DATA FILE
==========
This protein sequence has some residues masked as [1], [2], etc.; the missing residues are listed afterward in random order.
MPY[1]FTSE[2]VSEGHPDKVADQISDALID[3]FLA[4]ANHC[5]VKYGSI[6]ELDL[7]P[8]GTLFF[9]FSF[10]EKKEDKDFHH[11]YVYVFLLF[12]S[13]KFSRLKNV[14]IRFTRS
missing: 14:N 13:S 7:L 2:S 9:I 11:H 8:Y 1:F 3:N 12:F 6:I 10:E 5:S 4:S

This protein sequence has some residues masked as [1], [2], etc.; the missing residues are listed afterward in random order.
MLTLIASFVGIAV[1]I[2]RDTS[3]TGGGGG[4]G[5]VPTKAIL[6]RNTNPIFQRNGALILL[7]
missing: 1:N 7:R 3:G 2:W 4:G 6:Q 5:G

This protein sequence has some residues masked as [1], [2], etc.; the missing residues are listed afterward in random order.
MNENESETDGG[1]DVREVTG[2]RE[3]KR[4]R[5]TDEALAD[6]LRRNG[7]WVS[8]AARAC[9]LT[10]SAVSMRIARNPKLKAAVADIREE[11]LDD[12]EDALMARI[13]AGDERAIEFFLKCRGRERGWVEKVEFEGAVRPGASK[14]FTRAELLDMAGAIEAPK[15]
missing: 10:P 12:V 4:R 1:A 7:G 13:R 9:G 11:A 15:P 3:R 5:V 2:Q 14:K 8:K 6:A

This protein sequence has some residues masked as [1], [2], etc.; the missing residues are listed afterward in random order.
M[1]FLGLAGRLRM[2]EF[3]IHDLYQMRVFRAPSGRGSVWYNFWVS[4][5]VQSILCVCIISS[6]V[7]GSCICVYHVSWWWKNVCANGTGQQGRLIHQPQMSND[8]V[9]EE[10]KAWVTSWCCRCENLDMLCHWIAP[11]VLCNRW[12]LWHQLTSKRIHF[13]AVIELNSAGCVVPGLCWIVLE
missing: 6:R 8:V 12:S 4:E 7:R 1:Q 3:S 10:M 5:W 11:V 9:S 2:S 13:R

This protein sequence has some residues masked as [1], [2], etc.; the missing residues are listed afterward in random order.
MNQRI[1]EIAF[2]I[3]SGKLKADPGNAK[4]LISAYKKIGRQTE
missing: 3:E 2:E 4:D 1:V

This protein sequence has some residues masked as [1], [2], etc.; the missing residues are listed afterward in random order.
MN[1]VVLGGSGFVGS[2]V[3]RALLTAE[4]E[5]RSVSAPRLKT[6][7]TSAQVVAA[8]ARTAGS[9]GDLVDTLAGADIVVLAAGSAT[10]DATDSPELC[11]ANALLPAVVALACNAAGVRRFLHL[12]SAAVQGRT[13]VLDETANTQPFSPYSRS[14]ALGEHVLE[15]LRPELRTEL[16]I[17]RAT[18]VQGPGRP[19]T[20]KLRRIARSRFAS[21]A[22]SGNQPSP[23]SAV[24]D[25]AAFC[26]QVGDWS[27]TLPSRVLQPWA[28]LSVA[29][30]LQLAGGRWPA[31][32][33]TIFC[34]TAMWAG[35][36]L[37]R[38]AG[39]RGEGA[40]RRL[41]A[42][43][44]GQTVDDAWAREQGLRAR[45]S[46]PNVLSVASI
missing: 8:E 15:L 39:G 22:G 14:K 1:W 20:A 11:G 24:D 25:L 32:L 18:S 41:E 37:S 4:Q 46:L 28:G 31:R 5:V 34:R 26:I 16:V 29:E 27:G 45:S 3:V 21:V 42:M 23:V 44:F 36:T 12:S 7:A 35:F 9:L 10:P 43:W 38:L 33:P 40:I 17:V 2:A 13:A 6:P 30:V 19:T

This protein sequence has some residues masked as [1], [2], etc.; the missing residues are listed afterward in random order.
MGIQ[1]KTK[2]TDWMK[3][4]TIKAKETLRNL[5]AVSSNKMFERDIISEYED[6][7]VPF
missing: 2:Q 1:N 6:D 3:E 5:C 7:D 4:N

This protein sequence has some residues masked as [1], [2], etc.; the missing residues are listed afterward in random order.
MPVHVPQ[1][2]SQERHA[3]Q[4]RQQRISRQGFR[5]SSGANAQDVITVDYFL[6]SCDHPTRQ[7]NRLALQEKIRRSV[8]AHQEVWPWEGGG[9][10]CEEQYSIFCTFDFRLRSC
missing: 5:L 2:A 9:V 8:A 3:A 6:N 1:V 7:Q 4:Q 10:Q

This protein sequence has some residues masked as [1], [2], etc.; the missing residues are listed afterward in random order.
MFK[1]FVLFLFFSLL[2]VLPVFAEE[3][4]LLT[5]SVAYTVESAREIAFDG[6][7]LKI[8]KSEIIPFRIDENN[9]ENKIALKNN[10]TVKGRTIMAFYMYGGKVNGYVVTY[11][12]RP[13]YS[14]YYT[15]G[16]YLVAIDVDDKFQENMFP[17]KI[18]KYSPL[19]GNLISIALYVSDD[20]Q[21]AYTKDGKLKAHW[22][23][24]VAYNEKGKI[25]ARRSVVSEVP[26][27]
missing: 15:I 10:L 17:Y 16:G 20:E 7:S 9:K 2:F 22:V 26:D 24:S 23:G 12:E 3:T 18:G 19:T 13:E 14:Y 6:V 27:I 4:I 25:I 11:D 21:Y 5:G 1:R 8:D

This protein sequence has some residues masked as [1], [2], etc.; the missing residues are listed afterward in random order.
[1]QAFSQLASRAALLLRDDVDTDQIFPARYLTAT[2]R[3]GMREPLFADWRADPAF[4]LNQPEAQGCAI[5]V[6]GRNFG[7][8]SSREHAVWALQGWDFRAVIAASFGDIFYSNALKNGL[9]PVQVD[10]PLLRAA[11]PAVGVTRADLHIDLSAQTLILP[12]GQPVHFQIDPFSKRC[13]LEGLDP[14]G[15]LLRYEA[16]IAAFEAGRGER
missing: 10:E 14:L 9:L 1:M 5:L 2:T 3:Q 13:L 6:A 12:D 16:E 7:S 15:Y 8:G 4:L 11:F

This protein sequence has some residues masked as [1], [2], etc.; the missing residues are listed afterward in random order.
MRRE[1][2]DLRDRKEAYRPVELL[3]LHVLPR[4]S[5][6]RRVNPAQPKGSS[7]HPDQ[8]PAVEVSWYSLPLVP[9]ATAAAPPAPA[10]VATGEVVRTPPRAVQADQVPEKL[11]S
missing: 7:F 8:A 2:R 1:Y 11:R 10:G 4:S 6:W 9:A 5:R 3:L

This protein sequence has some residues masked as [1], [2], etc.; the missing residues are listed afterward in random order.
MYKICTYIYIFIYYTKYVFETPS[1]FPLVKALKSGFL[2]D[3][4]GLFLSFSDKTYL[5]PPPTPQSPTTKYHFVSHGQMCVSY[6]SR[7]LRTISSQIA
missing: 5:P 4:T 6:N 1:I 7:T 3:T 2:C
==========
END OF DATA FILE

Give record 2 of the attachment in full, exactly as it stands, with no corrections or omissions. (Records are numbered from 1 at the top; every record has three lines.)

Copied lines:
This protein sequence has some residues masked as [1], [2], etc.; the missing residues are listed afterward in random order.
MLTLIASFVGIAV[1]I[2]RDTS[3]TGGGGG[4]G[5]VPTKAIL[6]RNTNPIFQRNGALILL[7]
missing: 1:N 7:R 3:G 2:W 4:G 6:Q 5:G